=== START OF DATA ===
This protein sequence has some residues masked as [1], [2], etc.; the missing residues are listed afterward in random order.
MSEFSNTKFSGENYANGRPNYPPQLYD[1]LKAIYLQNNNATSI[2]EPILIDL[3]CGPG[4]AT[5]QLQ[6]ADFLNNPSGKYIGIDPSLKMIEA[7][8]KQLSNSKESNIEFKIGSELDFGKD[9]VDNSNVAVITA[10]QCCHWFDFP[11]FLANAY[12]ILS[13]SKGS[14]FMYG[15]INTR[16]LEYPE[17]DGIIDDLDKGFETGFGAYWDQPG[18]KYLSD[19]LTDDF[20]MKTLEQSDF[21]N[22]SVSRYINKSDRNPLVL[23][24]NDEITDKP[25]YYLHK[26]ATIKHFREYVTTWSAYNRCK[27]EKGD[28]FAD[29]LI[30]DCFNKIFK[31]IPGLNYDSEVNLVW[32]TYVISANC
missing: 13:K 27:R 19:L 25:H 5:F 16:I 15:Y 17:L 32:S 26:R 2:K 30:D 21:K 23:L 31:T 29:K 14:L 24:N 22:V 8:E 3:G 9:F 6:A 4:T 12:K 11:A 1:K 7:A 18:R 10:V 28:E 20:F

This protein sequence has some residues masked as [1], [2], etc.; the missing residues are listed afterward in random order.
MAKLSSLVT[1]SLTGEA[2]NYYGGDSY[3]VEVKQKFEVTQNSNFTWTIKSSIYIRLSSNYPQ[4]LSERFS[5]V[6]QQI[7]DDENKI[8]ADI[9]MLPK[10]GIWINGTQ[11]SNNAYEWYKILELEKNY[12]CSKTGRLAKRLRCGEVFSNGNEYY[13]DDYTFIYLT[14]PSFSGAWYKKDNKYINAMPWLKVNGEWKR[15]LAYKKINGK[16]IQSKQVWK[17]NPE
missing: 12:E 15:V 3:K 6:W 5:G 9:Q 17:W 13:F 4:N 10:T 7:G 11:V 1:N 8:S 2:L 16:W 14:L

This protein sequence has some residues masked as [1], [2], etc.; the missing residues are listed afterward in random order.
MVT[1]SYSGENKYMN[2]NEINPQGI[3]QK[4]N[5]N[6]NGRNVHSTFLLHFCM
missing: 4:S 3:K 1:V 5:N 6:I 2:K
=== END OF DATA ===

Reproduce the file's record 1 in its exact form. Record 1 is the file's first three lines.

This protein sequence has some residues masked as [1], [2], etc.; the missing residues are listed afterward in random order.
MSEFSNTKFSGENYANGRPNYPPQLYD[1]LKAIYLQNNNATSI[2]EPILIDL[3]CGPG[4]AT[5]QLQ[6]ADFLNNPSGKYIGIDPSLKMIEA[7][8]KQLSNSKESNIEFKIGSELDFGKD[9]VDNSNVAVITA[10]QCCHWFDFP[11]FLANAY[12]ILS[13]SKGS[14]FMYG[15]INTR[16]LEYPE[17]DGIIDDLDKGFETGFGAYWDQPG[18]KYLSD[19]LTDDF[20]MKTLEQSDF[21]N[22]SVSRYINKSDRNPLVL[23][24]NDEITDKP[25]YYLHK[26]ATIKHFREYVTTWSAYNRCK[27]EKGD[28]FAD[29]LI[30]DCFNKIFK[31]IPGLNYDSEVNLVW[32]TYVISANC
missing: 13:K 27:R 19:L 25:H 5:F 16:I 15:Y 17:L 32:S 26:R 2:K 30:D 21:K 23:L 31:T 29:K 14:L 24:N 22:V 8:E 3:G 9:F 6:A 4:T 12:K 11:A 1:K 7:A 18:R 10:V 28:E 20:F